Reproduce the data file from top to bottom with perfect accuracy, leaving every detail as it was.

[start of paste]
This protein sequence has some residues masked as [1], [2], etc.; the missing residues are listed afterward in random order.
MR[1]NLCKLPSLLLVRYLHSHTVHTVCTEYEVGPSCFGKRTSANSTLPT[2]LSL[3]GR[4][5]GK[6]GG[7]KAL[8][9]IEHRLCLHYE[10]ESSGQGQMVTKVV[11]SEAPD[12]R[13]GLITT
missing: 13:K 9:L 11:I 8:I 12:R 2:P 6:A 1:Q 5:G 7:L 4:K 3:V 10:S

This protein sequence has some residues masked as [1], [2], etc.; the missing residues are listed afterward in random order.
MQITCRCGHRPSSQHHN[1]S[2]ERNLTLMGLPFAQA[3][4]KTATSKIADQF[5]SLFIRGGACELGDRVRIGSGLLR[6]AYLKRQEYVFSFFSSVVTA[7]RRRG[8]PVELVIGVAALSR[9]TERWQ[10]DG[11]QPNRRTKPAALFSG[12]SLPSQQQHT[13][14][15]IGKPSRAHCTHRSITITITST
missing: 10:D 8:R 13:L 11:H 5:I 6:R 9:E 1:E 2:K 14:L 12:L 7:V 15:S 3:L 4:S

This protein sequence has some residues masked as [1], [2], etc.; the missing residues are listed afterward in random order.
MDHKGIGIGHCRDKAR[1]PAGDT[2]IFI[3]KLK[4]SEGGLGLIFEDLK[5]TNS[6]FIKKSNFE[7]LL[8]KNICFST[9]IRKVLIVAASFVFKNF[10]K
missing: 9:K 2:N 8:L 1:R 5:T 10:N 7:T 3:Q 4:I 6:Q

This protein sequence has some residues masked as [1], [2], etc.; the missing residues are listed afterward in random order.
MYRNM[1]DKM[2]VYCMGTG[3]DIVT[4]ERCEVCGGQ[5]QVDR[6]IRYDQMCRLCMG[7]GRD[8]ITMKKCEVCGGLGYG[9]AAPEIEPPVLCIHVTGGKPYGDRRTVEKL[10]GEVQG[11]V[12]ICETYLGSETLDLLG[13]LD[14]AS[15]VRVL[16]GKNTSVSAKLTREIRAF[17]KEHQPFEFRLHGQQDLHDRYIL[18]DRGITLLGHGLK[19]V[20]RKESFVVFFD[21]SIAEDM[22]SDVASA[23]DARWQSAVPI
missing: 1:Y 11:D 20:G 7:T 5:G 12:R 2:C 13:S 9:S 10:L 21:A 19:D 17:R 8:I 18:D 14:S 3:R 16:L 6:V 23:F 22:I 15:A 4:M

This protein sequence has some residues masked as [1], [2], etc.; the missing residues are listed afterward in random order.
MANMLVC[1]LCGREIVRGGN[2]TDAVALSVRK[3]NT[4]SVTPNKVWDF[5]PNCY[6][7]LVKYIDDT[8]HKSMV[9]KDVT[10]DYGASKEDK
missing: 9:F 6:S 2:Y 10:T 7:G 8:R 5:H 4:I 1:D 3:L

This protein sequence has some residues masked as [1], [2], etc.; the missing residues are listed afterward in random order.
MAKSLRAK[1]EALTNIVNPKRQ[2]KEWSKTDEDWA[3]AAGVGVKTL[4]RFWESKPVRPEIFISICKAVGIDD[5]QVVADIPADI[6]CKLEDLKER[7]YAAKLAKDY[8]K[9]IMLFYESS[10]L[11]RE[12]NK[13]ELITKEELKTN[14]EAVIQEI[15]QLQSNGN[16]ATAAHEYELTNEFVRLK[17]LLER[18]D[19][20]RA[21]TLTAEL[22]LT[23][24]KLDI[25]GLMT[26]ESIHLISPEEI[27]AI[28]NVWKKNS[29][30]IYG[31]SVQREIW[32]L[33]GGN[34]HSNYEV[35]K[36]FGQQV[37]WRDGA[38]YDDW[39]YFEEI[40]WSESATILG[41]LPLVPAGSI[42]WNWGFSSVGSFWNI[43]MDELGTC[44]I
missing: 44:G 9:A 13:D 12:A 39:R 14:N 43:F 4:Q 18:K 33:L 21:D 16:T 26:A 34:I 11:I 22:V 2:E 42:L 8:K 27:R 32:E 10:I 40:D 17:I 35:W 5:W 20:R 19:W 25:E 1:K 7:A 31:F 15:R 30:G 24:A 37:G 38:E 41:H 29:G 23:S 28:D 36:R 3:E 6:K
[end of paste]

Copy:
This protein sequence has some residues masked as [1], [2], etc.; the missing residues are listed afterward in random order.
MR[1]NLCKLPSLLLVRYLHSHTVHTVCTEYEVGPSCFGKRTSANSTLPT[2]LSL[3]GR[4][5]GK[6]GG[7]KAL[8][9]IEHRLCLHYE[10]ESSGQGQMVTKVV[11]SEAPD[12]R[13]GLITT
missing: 13:K 9:L 11:I 8:I 12:R 2:P 6:A 1:Q 5:G 7:L 4:K 3:V 10:S

This protein sequence has some residues masked as [1], [2], etc.; the missing residues are listed afterward in random order.
MQITCRCGHRPSSQHHN[1]S[2]ERNLTLMGLPFAQA[3][4]KTATSKIADQF[5]SLFIRGGACELGDRVRIGSGLLR[6]AYLKRQEYVFSFFSSVVTA[7]RRRG[8]PVELVIGVAALSR[9]TERWQ[10]DG[11]QPNRRTKPAALFSG[12]SLPSQQQHT[13][14][15]IGKPSRAHCTHRSITITITST
missing: 10:D 8:R 13:L 11:H 5:I 6:R 9:E 1:E 2:K 14:L 12:L 7:V 15:S 3:L 4:S

This protein sequence has some residues masked as [1], [2], etc.; the missing residues are listed afterward in random order.
MDHKGIGIGHCRDKAR[1]PAGDT[2]IFI[3]KLK[4]SEGGLGLIFEDLK[5]TNS[6]FIKKSNFE[7]LL[8]KNICFST[9]IRKVLIVAASFVFKNF[10]K
missing: 9:K 2:N 8:L 1:R 5:T 10:N 7:T 3:Q 4:I 6:Q

This protein sequence has some residues masked as [1], [2], etc.; the missing residues are listed afterward in random order.
MYRNM[1]DKM[2]VYCMGTG[3]DIVT[4]ERCEVCGGQ[5]QVDR[6]IRYDQMCRLCMG[7]GRD[8]ITMKKCEVCGGLGYG[9]AAPEIEPPVLCIHVTGGKPYGDRRTVEKL[10]GEVQG[11]V[12]ICETYLGSETLDLLG[13]LD[14]AS[15]VRVL[16]GKNTSVSAKLTREIRAF[17]KEHQPFEFRLHGQQDLHDRYIL[18]DRGITLLGHGLK[19]V[20]RKESFVVFFD[21]SIAEDM[22]SDVASA[23]DARWQSAVPI
missing: 1:Y 11:D 20:G 7:T 5:G 12:R 2:C 13:S 9:S 10:L 21:A 19:D 17:R 8:I 18:D 14:S 3:R 16:L 6:V 23:F 22:I 15:A 4:M

This protein sequence has some residues masked as [1], [2], etc.; the missing residues are listed afterward in random order.
MANMLVC[1]LCGREIVRGGN[2]TDAVALSVRK[3]NT[4]SVTPNKVWDF[5]PNCY[6][7]LVKYIDDT[8]HKSMV[9]KDVT[10]DYGASKEDK
missing: 9:F 6:S 2:Y 10:T 7:G 8:R 5:H 4:I 1:D 3:L

This protein sequence has some residues masked as [1], [2], etc.; the missing residues are listed afterward in random order.
MAKSLRAK[1]EALTNIVNPKRQ[2]KEWSKTDEDWA[3]AAGVGVKTL[4]RFWESKPVRPEIFISICKAVGIDD[5]QVVADIPADI[6]CKLEDLKER[7]YAAKLAKDY[8]K[9]IMLFYESS[10]L[11]RE[12]NK[13]ELITKEELKTN[14]EAVIQEI[15]QLQSNGN[16]ATAAHEYELTNEFVRLK[17]LLER[18]D[19][20]RA[21]TLTAEL[22]LT[23][24]KLDI[25]GLMT[26]ESIHLISPEEI[27]AI[28]NVWKKNS[29][30]IYG[31]SVQREIW[32]L[33]GGN[34]HSNYEV[35]K[36]FGQQV[37]WRDGA[38]YDDW[39]YFEEI[40]WSESATILG[41]LPLVPAGSI[42]WNWGFSSVGSFWNI[43]MDELGTC[44]I
missing: 44:G 9:A 13:D 12:A 39:R 14:N 43:F 4:Q 18:K 33:L 21:D 16:T 26:A 34:I 11:I 22:V 2:E 42:L 8:K 27:R 32:E 10:I 40:D 17:I 35:W 5:W 20:R 19:W 25:E 1:K 7:A 31:F 15:R 30:G 24:A 37:G 38:E 41:H 29:G 23:S 28:D 36:R 3:E 6:K